Dr. Larry Spears: You are correct. We also offer an alumni association only for science and technology graduates. This is another easy way for students to be able to establish communication systems with people electronically.
Jill Randolph: Do you have specific advice for students regarding networking?
Dr. Larry Spears: It's very easy to establish networks electronically today, and students don't have to spend two or three hours a day in order to build and maintain their network. Every other day, they should be in contact and maintaining their network. They can talk about anything from professional issues, social issues, or even simply make casual conversation. A good network will help people when they hit rough spots and need support.
Jill Randolph: What do you recommend to high school students who want to be accepted into a college level chemistry program? How soon should they start working on their plan?
Dr. Larry Spears: I think students need to start working on their plan around seventh grade. In most good school systems, seventh grade is when students begin to decide on some of the classes they will take. They have to decide between taking an easy math course or a rigorous one, and between taking an easy science or a more difficult version. I think this is usually when people start splitting into two different tracks, and the sad thing is that students who aren't on the more rigorous track in seventh or eighth grade will most likely be behind once they get to high school.
Once this happens, trying to catch up becomes very difficult. The junior high level is where students need to take more rigorous courses to help develop their reading, analytical and verbal skills and so forth. I recommend students take the most difficult courses their particular school offers once they get to the junior high level.
Jill Randolph: Is the same is true for high school students?
Dr. Larry Spears: Yes, no question. If students don't start taking advanced classes at the junior high school level, they probably will be penalized in some way once they get to high school.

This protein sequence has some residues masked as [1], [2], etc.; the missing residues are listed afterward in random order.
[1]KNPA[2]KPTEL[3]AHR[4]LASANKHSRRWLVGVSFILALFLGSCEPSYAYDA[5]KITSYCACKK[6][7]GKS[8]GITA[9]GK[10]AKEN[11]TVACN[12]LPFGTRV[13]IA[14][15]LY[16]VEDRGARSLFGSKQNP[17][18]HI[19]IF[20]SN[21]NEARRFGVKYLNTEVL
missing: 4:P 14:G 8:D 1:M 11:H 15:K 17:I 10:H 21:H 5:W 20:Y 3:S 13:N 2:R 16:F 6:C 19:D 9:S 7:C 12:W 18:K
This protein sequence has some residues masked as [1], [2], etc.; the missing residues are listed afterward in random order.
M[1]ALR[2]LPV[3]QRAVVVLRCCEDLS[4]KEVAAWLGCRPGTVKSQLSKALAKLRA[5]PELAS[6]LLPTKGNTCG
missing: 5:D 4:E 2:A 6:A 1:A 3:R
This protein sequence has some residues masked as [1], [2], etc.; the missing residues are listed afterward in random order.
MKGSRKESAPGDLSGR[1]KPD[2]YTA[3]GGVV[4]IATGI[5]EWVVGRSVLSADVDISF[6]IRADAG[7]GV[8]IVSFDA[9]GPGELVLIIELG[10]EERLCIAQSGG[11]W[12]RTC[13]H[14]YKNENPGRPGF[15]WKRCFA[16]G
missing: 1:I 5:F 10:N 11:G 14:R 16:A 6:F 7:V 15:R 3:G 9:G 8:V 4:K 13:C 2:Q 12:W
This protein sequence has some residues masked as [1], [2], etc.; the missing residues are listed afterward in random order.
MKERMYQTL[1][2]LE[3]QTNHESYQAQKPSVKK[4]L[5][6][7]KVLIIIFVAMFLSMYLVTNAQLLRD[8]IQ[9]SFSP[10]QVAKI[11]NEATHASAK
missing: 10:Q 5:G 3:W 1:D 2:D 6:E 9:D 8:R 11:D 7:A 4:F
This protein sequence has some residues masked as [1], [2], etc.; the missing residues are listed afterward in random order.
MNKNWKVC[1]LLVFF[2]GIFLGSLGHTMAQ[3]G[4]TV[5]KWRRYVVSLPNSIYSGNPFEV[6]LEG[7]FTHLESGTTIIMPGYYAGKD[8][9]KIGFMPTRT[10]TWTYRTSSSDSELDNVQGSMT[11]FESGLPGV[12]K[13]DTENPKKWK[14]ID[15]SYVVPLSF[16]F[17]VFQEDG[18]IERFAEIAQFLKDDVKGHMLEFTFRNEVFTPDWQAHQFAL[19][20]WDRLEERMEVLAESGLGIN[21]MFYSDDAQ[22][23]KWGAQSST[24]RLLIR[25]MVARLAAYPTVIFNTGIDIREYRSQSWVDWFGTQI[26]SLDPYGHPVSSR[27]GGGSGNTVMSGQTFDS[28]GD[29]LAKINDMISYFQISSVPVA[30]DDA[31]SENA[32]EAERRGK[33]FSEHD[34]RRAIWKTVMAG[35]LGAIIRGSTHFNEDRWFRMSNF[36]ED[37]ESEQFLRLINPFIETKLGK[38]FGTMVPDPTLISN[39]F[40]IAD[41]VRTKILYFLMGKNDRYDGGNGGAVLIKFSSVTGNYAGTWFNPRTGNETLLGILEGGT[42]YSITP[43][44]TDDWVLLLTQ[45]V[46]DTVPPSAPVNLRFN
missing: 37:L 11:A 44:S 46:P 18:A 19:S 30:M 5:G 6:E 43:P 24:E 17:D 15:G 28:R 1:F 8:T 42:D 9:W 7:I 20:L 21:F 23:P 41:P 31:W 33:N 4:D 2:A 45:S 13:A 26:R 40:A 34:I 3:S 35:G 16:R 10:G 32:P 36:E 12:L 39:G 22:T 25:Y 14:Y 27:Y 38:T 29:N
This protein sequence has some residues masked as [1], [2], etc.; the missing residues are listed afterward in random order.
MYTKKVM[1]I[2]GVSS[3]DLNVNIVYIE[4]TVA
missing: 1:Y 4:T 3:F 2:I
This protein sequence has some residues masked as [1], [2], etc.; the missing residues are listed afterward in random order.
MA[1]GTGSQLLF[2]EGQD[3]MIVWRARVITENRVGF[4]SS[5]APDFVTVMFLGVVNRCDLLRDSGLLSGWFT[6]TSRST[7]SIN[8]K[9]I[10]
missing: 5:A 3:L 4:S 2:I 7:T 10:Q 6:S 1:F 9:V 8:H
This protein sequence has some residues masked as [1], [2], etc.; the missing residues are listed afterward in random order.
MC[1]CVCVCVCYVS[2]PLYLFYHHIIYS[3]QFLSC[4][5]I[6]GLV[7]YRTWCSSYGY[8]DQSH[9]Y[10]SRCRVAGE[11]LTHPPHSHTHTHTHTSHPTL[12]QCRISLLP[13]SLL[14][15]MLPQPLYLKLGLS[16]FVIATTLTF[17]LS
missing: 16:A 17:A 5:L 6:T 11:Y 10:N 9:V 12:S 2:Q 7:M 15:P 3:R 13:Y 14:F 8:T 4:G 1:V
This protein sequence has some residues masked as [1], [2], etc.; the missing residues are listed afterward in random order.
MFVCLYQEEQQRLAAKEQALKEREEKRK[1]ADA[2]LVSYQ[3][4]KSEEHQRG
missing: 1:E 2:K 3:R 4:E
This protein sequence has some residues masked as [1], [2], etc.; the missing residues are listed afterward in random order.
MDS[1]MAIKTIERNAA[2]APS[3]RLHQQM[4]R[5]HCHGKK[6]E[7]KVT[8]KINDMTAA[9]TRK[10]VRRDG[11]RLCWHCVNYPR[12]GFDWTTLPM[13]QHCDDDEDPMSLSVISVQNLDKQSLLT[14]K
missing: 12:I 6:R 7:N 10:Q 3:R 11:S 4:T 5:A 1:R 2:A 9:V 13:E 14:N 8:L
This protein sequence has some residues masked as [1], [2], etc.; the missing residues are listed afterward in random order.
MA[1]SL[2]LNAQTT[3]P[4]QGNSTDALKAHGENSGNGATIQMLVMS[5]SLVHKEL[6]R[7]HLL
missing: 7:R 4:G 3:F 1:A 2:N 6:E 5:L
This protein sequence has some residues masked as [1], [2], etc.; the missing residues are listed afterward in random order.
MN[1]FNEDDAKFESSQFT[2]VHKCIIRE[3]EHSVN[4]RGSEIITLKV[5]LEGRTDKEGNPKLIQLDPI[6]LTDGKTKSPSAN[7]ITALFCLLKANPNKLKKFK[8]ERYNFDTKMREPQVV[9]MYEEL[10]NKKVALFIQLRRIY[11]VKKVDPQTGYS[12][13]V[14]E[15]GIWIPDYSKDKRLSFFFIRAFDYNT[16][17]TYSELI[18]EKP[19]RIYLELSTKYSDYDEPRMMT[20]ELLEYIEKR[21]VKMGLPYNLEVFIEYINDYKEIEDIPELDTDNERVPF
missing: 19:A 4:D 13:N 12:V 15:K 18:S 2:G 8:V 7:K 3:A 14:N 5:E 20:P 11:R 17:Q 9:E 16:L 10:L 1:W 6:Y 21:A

Jill Randolph: Do you recommend that high school students become involved in science fairs or other related competitive science events if they have aspirations of pursing a science in college?
Dr. Larry Spears: I definitely recommend competing to students whose schools offer recognized science fairs. For example, I work with a school located close to NASA here in Houston, and they have children starting science career competitions in kindergarten. So, at some schools, advanced programs like this may be available even for pre-elementary aged children.
If these students continue competing in science fairs, by the time they get to high school, they will have a very good understanding of how to do science and engineering, and as a result they are far better prepared in the classroom. What they've learned by competing isn't simply what is available in a book; they have a working understanding of science and engineering and how to relate this knowledge to real life.
The more children have a chance to learn and practice science, engineering and mathematics at an early age, the better off they will be in the future. They may find that they don't like these topics, but at least they will have tried and in the process learned what the Scientific Method is really about. People can watch all the films they want about how to play tennis, for example, but they won't really know if they like tennis or not until they start playing.
Jill Randolph: That is true, yes. The same can be said for students who think they want to become crime scene investigators because of "CSI" and similar shows. These shows might look really intriguing to students, but realistically, it will probably take them at least five years until they are allowed to work on the exciting cases like they see on TV.
Dr. Larry Spears: Yes, a lot of students are misled by CSI and similar shows. When students ask me to explain what a crime scene investigation really involves, some of them think it sounds boring because of all the science involved and the major attention to detailed observations and careful data collection.
Jill Randolph: What do you recommend to a student who is really interested in science but doesn't have access to a lot of high-tech tools because they live in a rural area?
Dr. Larry Spears: There are a lot of websites students can visit today that will improve their scope and allow them to see all of the different developments in the field. Most of the information is directed to high school students, but some is for elementary students also.